He convicts us to slow down, to keep our eyes open for the outsider—the “alien,” to use biblical language. This person may be an actual refugee, or simply someone who, for one reason or another, finds themselves homeless of heart. 

Ministry begins with learning to see the outsider or the lonely, and then slowing down long enough to truly listen to them—and, like Randy with the kids at school, faithfully see and listen day after day. When we do, our words of blessing, the shining of our Christ light, carries the authority of Christ's love.

This morning I thought of another example. Our houseplants. They all lean toward the light; they all reach out toward the light. Maybe this Lent, be a houseplant. Soak in the light, Reach for the Light.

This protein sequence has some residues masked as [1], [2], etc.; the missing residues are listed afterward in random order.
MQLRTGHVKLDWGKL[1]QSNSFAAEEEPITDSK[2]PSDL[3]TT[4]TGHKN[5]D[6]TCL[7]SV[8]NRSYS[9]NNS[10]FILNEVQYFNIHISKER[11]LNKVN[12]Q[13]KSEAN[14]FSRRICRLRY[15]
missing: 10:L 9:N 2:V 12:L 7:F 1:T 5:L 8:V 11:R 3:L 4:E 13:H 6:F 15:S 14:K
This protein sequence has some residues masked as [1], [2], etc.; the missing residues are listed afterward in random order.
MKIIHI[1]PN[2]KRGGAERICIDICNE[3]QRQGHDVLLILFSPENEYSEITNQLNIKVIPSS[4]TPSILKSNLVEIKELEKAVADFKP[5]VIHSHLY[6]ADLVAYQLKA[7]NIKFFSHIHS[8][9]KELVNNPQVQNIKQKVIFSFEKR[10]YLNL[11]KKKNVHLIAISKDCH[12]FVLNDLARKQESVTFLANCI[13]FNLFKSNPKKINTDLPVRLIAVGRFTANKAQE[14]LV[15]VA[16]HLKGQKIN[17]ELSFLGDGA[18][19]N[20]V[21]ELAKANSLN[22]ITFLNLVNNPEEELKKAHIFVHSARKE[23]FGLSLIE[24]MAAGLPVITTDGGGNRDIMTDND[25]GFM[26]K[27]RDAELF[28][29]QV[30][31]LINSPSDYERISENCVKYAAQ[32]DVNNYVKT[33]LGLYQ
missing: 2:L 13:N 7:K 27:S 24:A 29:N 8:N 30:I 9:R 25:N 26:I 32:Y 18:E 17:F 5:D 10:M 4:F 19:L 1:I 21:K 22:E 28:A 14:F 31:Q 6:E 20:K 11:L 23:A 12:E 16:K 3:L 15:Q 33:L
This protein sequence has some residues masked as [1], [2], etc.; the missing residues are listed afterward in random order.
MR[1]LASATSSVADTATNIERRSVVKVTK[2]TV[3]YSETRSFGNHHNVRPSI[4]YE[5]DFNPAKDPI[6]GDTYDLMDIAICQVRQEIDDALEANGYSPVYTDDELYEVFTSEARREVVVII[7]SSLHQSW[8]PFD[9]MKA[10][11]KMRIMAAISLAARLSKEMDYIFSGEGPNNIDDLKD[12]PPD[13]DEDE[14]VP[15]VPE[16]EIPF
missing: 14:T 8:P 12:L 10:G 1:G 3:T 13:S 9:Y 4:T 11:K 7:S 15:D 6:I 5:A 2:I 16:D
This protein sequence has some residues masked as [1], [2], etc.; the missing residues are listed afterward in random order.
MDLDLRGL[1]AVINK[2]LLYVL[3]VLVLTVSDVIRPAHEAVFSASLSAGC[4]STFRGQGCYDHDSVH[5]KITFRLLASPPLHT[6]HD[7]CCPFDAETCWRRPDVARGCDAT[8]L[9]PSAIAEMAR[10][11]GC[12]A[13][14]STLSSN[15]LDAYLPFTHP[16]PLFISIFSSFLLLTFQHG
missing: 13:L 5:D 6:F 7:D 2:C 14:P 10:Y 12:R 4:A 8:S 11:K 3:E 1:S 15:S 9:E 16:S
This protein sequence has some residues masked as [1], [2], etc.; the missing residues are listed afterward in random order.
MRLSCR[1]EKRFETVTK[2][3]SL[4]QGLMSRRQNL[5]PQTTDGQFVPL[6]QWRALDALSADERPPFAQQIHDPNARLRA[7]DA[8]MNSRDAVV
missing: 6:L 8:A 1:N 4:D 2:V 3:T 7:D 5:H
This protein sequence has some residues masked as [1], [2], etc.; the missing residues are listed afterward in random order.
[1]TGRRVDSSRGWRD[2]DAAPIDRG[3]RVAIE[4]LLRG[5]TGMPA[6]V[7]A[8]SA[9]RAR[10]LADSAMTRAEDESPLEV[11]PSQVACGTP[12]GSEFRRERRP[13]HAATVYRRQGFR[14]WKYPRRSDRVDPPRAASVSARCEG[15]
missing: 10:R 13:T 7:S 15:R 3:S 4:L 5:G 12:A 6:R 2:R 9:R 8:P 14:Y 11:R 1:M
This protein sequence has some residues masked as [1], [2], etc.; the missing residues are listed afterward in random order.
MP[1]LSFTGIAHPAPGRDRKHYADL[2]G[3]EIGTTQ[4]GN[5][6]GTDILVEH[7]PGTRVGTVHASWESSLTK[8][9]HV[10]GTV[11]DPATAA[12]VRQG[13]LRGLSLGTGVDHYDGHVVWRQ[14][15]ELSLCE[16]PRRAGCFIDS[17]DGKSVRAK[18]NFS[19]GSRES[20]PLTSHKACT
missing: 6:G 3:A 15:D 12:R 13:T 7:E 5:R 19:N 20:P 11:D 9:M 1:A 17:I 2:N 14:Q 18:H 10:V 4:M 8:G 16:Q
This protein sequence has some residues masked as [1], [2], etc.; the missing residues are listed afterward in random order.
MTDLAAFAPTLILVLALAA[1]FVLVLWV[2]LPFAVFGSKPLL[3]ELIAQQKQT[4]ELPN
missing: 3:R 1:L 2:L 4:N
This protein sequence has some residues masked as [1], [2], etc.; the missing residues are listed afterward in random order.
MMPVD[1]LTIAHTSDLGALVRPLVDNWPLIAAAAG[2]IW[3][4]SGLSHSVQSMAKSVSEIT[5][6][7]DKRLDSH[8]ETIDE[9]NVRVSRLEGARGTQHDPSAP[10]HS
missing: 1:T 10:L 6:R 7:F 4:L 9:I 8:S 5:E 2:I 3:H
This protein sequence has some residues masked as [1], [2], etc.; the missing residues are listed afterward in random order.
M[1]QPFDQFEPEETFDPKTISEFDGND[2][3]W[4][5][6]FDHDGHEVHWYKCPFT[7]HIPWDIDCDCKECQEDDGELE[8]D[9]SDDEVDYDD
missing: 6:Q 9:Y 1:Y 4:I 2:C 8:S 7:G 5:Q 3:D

So, spend time this Lent in the presence of God. You don’t even have to do anything, just be there and absorb, absorb the Light. On these colder early mornings, I’ve moved my meditation spot to in front of our fireplace. In half an hour, my chair and I have soaked up the warmth of the fire. Reading the Bible, using the Book of Common Prayer, waiting in silence in God’s loving presence - all these ways and others can cause you, even unknown to yourself,  to shine with God’s love.

So, scary as that may be, especially for us introverts, we still pray, “Shine, Jesus, Shine.”

In the glorious name of the Father, the Son, and the Holy Spirit, Amen.